Until recently, many oceanographers assumed that there would be little change at such depths, said University of Washington oceanographer Stephen Riser, a leader in the original Argo program.

But a series of shipboard surveys conducted decades apart revealed tiny, but significant, temperature increases over the past 30 years. Spread over the vast volume of water, that represents a much larger amount of heat being stored in the ocean depths than anyone imagined.

Scientists suspect greenhouse warming is the cause, though they aren’t certain and natural cycles could also play a role. It’s important to find out, Johnson said.

“Measuring where, how much and how fast the ocean is warming will help us project where, how much and how fast the atmosphere will warm and sea levels will rise in the future,” Johnson said.

The slender, aluminum Argo probes that excel in shallow water would never survive conditions near the seafloor. So researchers have developed a next-generation probe for deep water, with its workings encased in a tough, glass sphere that can stand up to extreme cold and pressures 600 times greater than at the surface.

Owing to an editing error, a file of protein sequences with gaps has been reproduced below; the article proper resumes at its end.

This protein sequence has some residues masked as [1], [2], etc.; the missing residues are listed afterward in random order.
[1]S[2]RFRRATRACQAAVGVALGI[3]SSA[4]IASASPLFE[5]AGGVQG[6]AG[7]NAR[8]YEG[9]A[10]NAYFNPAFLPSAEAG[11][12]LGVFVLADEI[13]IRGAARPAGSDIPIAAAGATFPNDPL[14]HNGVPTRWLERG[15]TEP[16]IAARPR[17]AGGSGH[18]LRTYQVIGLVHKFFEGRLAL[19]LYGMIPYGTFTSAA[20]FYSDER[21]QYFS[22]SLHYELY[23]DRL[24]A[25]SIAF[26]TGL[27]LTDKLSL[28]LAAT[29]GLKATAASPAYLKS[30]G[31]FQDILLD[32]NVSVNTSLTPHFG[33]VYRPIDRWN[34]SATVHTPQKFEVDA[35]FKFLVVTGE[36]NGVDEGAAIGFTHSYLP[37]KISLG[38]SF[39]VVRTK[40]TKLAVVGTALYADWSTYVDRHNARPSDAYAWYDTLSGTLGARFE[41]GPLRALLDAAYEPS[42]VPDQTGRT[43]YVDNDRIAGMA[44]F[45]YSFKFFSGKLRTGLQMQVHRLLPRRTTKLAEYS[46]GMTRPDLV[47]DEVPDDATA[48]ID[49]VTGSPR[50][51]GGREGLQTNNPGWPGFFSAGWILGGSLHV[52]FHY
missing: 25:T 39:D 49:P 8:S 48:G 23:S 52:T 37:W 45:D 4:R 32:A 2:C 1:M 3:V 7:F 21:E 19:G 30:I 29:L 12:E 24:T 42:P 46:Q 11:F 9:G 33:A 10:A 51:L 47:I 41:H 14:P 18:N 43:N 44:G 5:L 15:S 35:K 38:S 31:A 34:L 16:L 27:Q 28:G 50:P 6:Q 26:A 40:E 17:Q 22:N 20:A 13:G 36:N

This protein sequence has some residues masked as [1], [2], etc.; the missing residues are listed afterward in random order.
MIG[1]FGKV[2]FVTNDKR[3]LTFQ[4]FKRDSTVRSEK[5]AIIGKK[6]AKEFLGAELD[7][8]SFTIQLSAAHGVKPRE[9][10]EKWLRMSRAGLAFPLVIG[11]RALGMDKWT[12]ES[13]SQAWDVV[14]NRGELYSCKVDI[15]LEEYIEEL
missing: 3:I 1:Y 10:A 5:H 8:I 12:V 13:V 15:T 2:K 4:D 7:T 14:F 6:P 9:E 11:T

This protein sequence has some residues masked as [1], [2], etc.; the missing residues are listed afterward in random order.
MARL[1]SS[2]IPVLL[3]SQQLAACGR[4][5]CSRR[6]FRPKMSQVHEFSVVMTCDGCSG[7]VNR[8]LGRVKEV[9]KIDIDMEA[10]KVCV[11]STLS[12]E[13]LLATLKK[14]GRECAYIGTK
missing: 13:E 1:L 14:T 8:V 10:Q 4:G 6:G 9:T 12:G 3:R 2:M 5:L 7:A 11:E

Like all Argo probes, the robots are designed to operate autonomously. A small pump controls buoyancy, allowing the probe to sink, then rise slowly through the water column, collecting data that it transmits electronically when it surfaces.

For the Allen-funded project, Johnson and his colleagues picked the basin off Brazil, where a bottom layer of frigid water from Antarctica flows up from the south and interacts with deep water flowing from the North Atlantic. “It’s an interesting, dynamic place,” Johnson said.

It’s also largely ice-free, which will provide an easier testing ground for the new instruments.

An initial batch of five instruments should arrive soon at NOAA’s Pacific Marine Environmental Laboratory at Sand Point, where scientists will run them through a series to tests to ensure they work properly. The team hopes to deploy the full array within the next two years.

“This is really a pilot project,” Riser said. “We’re going to see what we can learn and whether we can manage the technological challenges.”

If the array yields valuable data, Johnson hopes to leverage that to eventually expand the network to include 1,200 Deep Argo probes — enough to extend the project’s coverage to 99 percent of the ocean volume.

“This is a big goal for me,” he said. “I’ve been involved with Argo since the beginning and I would like to see us take it truly global by measuring the bottom half of the ocean as well as the top half.”

Another of Johnson’s passions is haiku. In 2014, he earned a burst of internet celebrity by distilling a 2,200-page climate-change summary report into a series of 19 of the short Japanese poems, with watercolor illustrations.

So naturally, he decided to encapsulate the essence of the new project in haiku form as well:

Abyssal ocean,

Modulating climate change:

Deep Argo observes